Tech for winter storm preparedness

As September gives way to October, we enter the heart of hurricane season. We’ve written about organizing your storm supplies before, and today I’ll focus on tech to help you weather a storm. If you haven’t organized your preparedness kit yet, there’s still time.

Stay informed

When a storm hits, it’s important to receive information from authorities. The American Cross ZoneGuard Weather Radio is great for this. It finds and delivers alerts for your area, flashes color-coded warnings and tunes into AM, FM and NOAA digital radio stations. It runs off of AC power or AA batteries.

A good hand-crank radio is also great to have, like this one from Esky. Just 60 seconds of cranking 20 minutes of use. There’s a solar charing option as well, but stormy days aren’t usually very sunny.

Your smartphone

If you own a smartphone, you’ve got a tiny computer that can be tremendously useful in an emergency. When your home’s power goes out, Wi-Fi goes with it. So grab your phone and rely on cell connectivity.

There are several great apps available, including The Red Cross, which offers apps specific to certain disasters, text alerts and first aid information. Of course, none of that matters when your phone’s battery dies. Keep it going with an Eton Boost Turbine. As you may have guessed, it’s a hand-crank charger for your phone and other USB devices. Just plug it in and get cranking.

Of course, don’t forget a good old corded phone. When cell/internet service goes down, or when your your power goes out, a corded landline phone will let you call out.

Shine some light

Finally, I have to identify my favorite flashlight of all time, the Coast HP1 Focusing 190 Lumen LED Flashlight. LED flashlights are brighter than those with traditional bulbs, and the HP1 shines a powerful beam indeed. It takes rechargeable batteries, is water resistant, impact resistant, compact and feels great.

There’s a lot more you should do to prepare for a storm. Today we’ve pointed out a few bits of tech that you can rely on. We hope this was helpful. Be careful out there.

2 Comments for “Tech for winter storm preparedness”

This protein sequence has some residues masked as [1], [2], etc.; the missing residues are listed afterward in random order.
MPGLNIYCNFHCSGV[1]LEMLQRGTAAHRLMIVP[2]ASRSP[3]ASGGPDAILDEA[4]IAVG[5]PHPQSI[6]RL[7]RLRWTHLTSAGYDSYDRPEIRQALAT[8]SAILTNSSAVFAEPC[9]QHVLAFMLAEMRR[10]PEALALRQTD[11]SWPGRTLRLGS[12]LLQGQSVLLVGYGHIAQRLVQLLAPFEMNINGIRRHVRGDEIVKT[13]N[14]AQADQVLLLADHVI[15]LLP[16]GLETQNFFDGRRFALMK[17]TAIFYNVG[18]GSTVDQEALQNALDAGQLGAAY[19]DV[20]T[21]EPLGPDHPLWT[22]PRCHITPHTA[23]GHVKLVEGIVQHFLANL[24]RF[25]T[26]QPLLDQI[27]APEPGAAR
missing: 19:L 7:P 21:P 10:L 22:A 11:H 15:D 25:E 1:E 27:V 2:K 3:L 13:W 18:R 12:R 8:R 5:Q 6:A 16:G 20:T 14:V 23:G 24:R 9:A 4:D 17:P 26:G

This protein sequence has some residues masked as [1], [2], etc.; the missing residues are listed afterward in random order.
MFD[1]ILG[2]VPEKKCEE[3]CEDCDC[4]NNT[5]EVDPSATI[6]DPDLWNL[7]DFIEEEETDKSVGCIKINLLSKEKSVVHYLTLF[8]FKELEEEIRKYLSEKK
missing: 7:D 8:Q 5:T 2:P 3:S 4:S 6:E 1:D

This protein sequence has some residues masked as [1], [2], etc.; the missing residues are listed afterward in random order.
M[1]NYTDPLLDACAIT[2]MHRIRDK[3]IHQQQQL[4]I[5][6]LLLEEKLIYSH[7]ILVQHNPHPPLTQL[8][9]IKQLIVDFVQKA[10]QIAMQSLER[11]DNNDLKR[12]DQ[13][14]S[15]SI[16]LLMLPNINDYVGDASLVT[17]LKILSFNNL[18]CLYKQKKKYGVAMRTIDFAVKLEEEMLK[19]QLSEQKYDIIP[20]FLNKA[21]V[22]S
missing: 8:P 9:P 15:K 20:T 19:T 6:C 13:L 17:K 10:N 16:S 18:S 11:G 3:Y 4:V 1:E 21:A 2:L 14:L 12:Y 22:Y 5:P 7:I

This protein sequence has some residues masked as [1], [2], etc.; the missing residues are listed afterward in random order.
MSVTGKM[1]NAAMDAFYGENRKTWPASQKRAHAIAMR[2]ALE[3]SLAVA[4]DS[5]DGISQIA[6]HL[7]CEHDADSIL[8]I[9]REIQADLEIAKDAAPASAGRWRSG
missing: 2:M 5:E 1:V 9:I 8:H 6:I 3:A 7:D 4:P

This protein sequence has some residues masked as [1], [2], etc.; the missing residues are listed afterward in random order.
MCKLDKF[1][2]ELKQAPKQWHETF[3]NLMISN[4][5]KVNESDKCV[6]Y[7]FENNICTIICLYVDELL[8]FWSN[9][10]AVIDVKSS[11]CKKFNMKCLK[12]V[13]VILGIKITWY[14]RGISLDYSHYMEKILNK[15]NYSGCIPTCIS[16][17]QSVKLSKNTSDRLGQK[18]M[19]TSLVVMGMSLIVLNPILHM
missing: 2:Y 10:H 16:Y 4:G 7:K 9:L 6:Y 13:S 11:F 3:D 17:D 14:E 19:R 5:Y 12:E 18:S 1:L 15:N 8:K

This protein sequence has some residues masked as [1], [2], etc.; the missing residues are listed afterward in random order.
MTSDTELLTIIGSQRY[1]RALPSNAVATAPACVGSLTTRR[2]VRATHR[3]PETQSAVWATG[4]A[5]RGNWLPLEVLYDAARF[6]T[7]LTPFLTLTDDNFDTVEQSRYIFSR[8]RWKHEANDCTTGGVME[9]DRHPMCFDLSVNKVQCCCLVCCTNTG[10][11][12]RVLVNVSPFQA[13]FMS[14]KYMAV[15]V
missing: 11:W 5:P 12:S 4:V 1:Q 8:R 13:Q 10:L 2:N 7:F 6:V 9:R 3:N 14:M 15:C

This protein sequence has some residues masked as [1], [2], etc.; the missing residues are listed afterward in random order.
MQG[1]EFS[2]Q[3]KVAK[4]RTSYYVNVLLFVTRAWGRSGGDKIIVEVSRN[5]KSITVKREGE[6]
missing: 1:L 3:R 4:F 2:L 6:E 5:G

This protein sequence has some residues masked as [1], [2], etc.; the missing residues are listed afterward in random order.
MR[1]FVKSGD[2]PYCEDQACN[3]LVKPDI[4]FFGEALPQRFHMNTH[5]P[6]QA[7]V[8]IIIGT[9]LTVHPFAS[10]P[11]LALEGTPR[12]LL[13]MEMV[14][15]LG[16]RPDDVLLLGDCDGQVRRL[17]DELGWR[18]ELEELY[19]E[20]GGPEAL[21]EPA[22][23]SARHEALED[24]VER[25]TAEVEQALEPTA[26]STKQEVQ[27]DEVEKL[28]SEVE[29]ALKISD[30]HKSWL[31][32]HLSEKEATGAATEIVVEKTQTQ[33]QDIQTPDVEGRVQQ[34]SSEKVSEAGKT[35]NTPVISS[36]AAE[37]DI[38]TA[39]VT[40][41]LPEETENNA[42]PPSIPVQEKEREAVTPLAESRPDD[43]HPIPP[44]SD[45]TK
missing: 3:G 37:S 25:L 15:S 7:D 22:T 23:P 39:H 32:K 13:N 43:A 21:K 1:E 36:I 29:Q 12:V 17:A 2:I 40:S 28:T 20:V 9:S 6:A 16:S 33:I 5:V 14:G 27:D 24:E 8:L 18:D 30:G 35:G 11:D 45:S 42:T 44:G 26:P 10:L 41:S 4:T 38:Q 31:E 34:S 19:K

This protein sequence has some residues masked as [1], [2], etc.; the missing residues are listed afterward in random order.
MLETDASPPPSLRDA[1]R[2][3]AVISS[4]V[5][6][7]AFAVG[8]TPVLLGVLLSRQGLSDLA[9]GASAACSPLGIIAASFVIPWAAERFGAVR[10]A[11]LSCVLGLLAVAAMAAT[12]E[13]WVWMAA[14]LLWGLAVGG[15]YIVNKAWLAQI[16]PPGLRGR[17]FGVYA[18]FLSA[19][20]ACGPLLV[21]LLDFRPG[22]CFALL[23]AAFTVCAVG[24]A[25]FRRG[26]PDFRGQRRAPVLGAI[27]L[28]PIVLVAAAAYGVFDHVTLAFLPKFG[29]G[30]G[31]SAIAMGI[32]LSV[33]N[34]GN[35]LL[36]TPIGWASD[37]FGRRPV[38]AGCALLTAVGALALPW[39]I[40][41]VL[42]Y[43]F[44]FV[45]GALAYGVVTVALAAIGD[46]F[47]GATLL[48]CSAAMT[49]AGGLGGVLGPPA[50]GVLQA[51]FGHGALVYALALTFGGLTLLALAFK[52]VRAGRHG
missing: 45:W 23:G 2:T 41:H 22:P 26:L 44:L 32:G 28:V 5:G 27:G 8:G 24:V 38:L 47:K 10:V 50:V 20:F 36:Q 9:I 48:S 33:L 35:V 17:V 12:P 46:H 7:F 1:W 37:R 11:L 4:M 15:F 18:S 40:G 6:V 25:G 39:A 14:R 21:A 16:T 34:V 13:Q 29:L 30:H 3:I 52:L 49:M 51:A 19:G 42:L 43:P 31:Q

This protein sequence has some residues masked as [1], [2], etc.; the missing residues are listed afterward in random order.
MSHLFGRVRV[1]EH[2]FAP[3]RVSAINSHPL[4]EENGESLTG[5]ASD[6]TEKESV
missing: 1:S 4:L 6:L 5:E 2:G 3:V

1. posted by Dorothy on

    I’d like to clarify your recommendation for a corded, land-line phone, which is an excellent idea.

    – You need to have an active land-line.

    – You need the right phone, and by “right”, I mean the cheapest one you can find is usually what you need.

    – It must have an RJ11 cord (the cord that connects the base of the phone to the phone jack on your wall.

    – It must have a cord that connects the base of the phone to the handset. For this purpose you don’t want a cordless handset.

    – It must NOT HAVE an AC converter, that is a cord that connects the phone to an electrical outlet.

    This emergency phone is designed to keep you connected in case the power fails. Your phone company has back-up power in case the commercial power fails; this way you can often make/receive calls even during a power outage. So if your phone has an AC adapter, and the commercial power fails, your phone won’t work.

    You can often buy this sort of phone at a discount store for around $10.

  2. posted by Barry Sullivan on

    The comment about having an old style phone without an ac adapter is good advise. However make sure your phone line provider still serves you via copper wire. You need to have a copper wire connection to be able to take advantage of the phone companies backup power to make your home phone work. Recently my provider (CenturyLink) switched my area from copper wire to fiber optics. This included installing a fiber optic switch to interface with the old copper wire inside my house. So if my area looses power we are down.

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